In response to low staffing levels, several hospitals began hiring traveling nurses as a short liaison. Yet, as travel nursing agencies offered higher wages and flexible scheduling, many nurses left travel nursing positions.

Average, travel nurses could earn an average salary of $103,695 per year. It was becoming such a lucrative business that the American Health Association he asked federal COVID-19 response team to intervene.

“A system that works well shouldn’t be paying someone $5,000 a week in an intensive care unit in Texas to take care of an unsafe number of patients,” Bergenholz said.

According to Bergenholtz, Confluence Health had to close one of its step-down units, a cardiac unit, due to a lack of travel nurses.

She also shared that in recent contract negotiations with the Washington State Nurses Association (WSNA), Confluence Health agreed to hire a respite nurse, a nurse who will cover for other nurses during their breaks. for one year experience.

But Bergenholz says she hasn’t seen a plan for that.

Stamilio credited the lack of state funding for rural health systems as another obstacle, with most of Confluence Health’s funding coming from private insurance rather than Medicare and Medicaid reimbursements.

Funding is often stifled if hospitals admit patients who are usually harder to discharge.

Bergenholtz says the majority of patients who find it difficult to be discharged are those with advanced dementia, who are inevitably caught in a dead end situation due to the lack of available rooms in long-term care facilities.

“Unfortunately when [a facility] decide someone is too much work for them, they functionally kick them out by sending them to the emergency room and refusing to take them back in,” Bergenholtz said.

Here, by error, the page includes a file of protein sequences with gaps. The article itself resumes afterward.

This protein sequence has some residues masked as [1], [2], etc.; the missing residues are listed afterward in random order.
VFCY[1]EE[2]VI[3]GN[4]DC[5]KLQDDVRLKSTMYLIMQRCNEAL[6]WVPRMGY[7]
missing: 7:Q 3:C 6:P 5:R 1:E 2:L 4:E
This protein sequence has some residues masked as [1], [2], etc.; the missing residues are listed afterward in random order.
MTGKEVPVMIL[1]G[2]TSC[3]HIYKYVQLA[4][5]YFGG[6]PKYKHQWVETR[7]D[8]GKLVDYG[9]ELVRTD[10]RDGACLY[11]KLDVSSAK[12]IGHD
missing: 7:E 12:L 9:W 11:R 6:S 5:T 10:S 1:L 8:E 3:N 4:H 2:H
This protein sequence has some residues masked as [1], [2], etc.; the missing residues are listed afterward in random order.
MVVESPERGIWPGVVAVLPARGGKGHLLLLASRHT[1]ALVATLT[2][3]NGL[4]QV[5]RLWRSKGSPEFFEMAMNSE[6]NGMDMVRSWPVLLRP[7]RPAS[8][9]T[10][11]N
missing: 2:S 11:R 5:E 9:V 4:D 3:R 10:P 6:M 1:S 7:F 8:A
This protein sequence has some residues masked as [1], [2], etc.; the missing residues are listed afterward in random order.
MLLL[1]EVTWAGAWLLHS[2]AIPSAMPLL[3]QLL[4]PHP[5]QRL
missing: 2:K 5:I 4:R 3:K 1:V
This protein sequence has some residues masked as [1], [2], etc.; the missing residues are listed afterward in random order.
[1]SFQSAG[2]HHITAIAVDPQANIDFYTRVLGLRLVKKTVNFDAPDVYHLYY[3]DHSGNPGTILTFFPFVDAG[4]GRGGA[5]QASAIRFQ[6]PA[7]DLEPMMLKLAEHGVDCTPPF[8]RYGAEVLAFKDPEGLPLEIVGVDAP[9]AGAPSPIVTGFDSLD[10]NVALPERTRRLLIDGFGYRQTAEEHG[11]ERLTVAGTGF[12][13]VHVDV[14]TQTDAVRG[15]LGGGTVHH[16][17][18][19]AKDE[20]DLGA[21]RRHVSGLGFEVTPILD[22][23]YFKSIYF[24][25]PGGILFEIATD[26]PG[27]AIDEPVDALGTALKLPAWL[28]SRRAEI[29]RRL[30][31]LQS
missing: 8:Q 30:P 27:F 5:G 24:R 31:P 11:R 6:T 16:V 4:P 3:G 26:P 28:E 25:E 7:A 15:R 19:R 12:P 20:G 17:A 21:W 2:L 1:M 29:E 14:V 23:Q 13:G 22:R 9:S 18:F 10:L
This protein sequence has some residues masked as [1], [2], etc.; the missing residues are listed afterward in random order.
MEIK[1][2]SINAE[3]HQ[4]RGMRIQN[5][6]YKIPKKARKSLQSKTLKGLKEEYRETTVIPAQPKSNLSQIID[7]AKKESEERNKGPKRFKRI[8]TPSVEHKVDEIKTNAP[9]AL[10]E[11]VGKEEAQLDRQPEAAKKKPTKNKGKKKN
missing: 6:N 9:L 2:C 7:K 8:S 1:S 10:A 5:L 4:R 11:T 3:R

There are currently two bills in the 2023 state legislative session that address some of the issues facing nurses.

SB 5236 is a bill proposing to establish minimum hospital staffing standards, requiring hospital staffing committees to develop staffing plans, addressing mandatory overtime, lunch and rest periods, and provide enforcement.

This bill is similar to a set of bills proposed in 2022 Legislative Session, who proposed similar requests. The Washington State Hospital Association opposed the both accounts from last year and this year billstating that this would negatively impact patient access.

The second account is SB 5103which proposes to pay hospitals for difficult-to-discharge Medicaid patients who are waiting in the hospital to be discharged either to a long-term care facility or back to the community.

“However you want health care to be, the fact is that we live in a for-profit system, and if the Legislature doesn’t take that seriously and take care of those who are most vulnerable in our communities, then this problem will continue to are getting worse,” Bergenholz concluded.

Confluence Health declined to comment.